I enjoyed a high level of success using the original P90X DVD program back in 2009. P90X was put together by Beach Body trainer Tony Horton and consisted of alternating weight training and cardio workouts six days a week for 90 days.

A few years later, in my early 30’s, I successfully completed Beach Body’s Insanity. Developed by renowned trainer Shaun T, Insanity featured intense 60-minute cardio workouts combined with resistance training using the weight of your own body.

Having enjoyed Beach Body workouts twice before, it made sense to start there now that exercise would again become a vital part of my daily routine. The goal was to work out seven days a week whether I was at home or on the road. The new Beach Body On Demand option allows streaming on a television, laptop, or phone. If necessary, I could even download videos prior to any international trips and work out without an Internet connection.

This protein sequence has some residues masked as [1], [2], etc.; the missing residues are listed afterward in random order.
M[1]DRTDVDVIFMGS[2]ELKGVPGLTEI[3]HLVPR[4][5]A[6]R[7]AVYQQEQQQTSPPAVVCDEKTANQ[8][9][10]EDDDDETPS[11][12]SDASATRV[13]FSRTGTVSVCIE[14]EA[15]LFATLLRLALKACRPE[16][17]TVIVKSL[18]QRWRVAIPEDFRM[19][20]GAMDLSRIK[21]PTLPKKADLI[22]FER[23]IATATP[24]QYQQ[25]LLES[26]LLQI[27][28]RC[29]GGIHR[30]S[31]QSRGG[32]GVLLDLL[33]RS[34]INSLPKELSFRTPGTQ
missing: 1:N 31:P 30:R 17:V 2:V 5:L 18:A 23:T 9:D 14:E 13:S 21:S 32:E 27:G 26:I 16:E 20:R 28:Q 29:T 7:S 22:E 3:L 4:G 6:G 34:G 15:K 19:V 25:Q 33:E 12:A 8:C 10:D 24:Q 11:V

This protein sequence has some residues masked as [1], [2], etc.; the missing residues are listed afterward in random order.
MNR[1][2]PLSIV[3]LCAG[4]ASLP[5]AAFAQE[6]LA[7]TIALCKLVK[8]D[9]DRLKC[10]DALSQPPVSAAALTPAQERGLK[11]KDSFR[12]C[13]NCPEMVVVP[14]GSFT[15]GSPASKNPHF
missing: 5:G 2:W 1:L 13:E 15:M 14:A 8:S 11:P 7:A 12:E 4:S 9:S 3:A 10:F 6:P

One problem with DVD programs has always been repetition; having access to only one program at a time became boring and the drive to exercise eventually banished. Beach Body On Demand should eliminate this problem as one can access a new video or program at any time. You are even free to construct a custom plan pulling from various workout programs in their library. Exercise monotony can no longer be used as an excuse.

Having chosen the “what” and “where,” the next step was to figure out the “when.” This would prove to be the toughest part of the equation. My typical workday drags me out of the house at 6 AM each morning and I return home close to 7 PM. My wife works evenings so I’m in charge of serving dinner for a teenager, a toddler, and myself. Working out in the evening on a full stomach would be both exhausting and uncomfortable. The only choice remaining was to extend the day, waking up at 4 AM to get a workout in prior to the morning routine.

Now it was time to prepare the actual exercise regimen. I chose to begin with trainer Chris Downing’s Shift Shop: a 3-week, rapid-results regimen designed to reduce fat and build muscle using weight lifting and cardio workouts that feel like high-school football practices. With three weeks remaining in March, Shift Shop was the ideal starting point.